Dark Hunger

Page 11

“She is no threat to us,” the burly one holding her left arm said in Italian. “Only another of their mortal servants.”

The third, a tall, lean man with sad eyes, nodded. “Take her down to the tunnels and lock her in the dungeons with the others.”

At the downtown gallery, Will parked the car where it would be easily accessible—long experience serving as Robin’s second had taught him to always prepare for a hasty departure—before he opened the rear door and helped the contessa out.

“Grazie, seneschal.” She shook out her skirt, spreading the scent of marigolds around her before she surveyed the gallery building. “Are you sure this is the place? It looks too small.”

Will didn’t like Salvatora Borgiana or her aura of lazy contempt. So far tonight she had complained about the weather, which she considered too humid, the mortals in the city, whom she decided overcrowded it, and even the limousine ride from Robin’s building, which she felt had taken too long. She might be a refugee seeking sanctuary, but she conducted herself like a disgruntled queen among peasants.

You were a peasant, he reminded himself. “I shall go in first and scout the premises,” he told his master.

“That will not be necessary.” Robin took Salvatora’s arm, but he had eyes only for the gallery. “Check their security measures and then report back to me inside.”

Will almost refused—he took his duty to keep Robin safe very seriously—but then saw the glitter of copper in his master’s eyes. “Yes, my lord.”

A quick and quiet reconnoiter of the building revealed the federal agents strategically posted at the front and back entrances as well as the roof. He noted that the windows and doors had also been wired with sensors, doubtless connected to a monitoring station inside. The mortal authorities had fashioned the entire building into a trap, but their crude methods were no match for Robin of Locksley.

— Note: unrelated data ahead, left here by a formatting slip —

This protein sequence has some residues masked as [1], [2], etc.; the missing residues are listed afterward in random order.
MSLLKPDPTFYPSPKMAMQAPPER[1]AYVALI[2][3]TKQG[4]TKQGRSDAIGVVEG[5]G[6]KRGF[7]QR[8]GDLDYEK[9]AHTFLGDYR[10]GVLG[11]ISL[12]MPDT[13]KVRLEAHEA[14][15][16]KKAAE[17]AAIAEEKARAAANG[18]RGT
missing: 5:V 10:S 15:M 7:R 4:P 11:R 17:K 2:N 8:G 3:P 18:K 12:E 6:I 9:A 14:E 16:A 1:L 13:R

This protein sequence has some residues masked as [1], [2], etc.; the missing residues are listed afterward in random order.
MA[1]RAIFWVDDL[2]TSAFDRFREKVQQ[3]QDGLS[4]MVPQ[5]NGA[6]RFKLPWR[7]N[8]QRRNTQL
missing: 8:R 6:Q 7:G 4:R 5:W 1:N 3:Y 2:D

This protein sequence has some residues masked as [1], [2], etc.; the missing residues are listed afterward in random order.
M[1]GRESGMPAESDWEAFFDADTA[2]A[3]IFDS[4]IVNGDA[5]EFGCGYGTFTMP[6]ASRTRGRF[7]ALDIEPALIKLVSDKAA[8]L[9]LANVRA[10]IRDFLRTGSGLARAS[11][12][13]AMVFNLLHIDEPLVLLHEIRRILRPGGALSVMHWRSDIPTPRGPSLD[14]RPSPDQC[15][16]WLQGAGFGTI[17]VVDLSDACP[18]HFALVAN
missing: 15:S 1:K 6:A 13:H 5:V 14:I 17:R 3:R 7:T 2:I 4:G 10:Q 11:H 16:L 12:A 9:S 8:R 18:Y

Once he felt satisfied, Will went inside the gallery and looked for Robin. He spotted him with the contessa, but saw no sign of Chris Renshaw.

“That scowl on your face makes me think the woman with the titian locks is your Agent Renshaw,” Salvatora was saying to him. “She was staring at you just before she scurried off to hide.”

Will was tempted to join them, but decided to watch from a distance. Robin guided his companion away from an eager young girl who had inexplicably dyed her short, spiky hair a glowing shade of pink, and accompanied her to a pedestal case set somewhat apart from the other exhibited artworks.

He had never seen The Maiden’s Book of Hours, but the ancient manuscript inside the glass case atop the pedestal seemed to match the description Robin had given him. It seemed the thing his master had coveted for so many centuries was finally to be his. The odd thing was, once standing before it, Robin barely spared it a single glance. His gaze, bright with hostility, kept straying toward the closed door to the manager’s office on the other side of the room.

“Did we come here for the book, or for her?” Will muttered.

Will moved toward an unoccupied corner, where he stood with his back to the walls and kept watch over his master and the contessa as well as the crowd of mortals surrounding them. Standing guard was, for the most part, boring work, but he usually had no difficulty keeping his mind on his duties. Nor would he have tonight, if not for the call he’d made to Reese from the car.

He wondered why her voice had sounded so strained. She’d made the excuse of a sore throat, which must have pained her greatly, for when she had first started speaking she’d sounded like a man. But under the hoarseness he’d heard something else—sadness, or perhaps loneliness—exactly as he had before, when they’d met in the club. It made little sense to him, for Reese had always been a happy, energetic woman. It had been the first thing that had drawn him to her.

No, there was more to it than that. Will rarely got involved with mortal women, but from the first time Reese had come to his master’s city home, she had made her attraction to him quite transparent. Accustomed to females being immediately drawn to his master, Will had felt both startled and flattered by her attention. He didn’t mind standing in Robin of Locksley’s shadow, but it had been quite pleasing to step out of it for once.

All of that had changed since last night. Something had happened to Reese, perhaps, something that had persuaded her to think differently of him. But Will would swear that she still cared, even more so than in past. He had felt it in her looks. He had heard it in her voice. It had called forth the same response from him.

He dragged his thoughts back to the present as he saw Robin abandon the contessa and stalk across the room and force his way into the manager’s office. Suppressing a groan, he went after him.